Many factors influence the quality of decision making: importance, relevance, and even time of day can affect the degree to which we thoughtfully consider a decision. In a new IZA paper, Todd McElroy, David L. Dickinson and Nathan Stroh investigate how glucose, the brain’s fuel source for thinking, improves the quality and speed of decision making.
In an experiment, 138 glucose-deprived students were given a sugar drink or a placebo. After some time to allow glucose absorption, the participants had to complete a large set of decision-making tasks ranging from solving analytical problems to assessing social norms, risks, and own performance. The experimenters measured both response time and the quality of decisions.
The analysis shows that glucose enrichment did not improve decision making in the simpler decision tasks, but had a substantial effect on more complex decision making. Glucose-enriched participants also responded significantly faster to decisions than participants in the glucose-deprived condition.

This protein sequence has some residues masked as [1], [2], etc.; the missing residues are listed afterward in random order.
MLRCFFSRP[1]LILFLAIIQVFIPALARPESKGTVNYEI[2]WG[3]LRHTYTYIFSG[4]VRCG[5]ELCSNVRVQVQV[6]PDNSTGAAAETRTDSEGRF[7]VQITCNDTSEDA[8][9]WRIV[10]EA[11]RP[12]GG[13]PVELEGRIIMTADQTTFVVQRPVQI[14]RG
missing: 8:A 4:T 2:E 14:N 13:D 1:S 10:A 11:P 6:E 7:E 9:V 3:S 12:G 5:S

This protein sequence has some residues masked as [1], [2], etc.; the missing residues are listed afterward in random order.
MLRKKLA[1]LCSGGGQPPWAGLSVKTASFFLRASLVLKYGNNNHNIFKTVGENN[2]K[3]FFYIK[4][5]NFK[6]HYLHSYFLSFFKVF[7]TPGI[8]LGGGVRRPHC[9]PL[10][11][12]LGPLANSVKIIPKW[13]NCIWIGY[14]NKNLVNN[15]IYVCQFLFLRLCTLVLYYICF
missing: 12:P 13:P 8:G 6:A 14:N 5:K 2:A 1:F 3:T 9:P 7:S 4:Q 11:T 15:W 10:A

These findings have many practical implications for future research and are especially relevant for technicians who make complex decisions that hinge on critically fast decision making. For example, consider air traffic controllers who must weigh multiple factors and make critical decisions quickly. The study suggests that both optimality and response time for this type of decision will be significantly affected by blood-glucose level.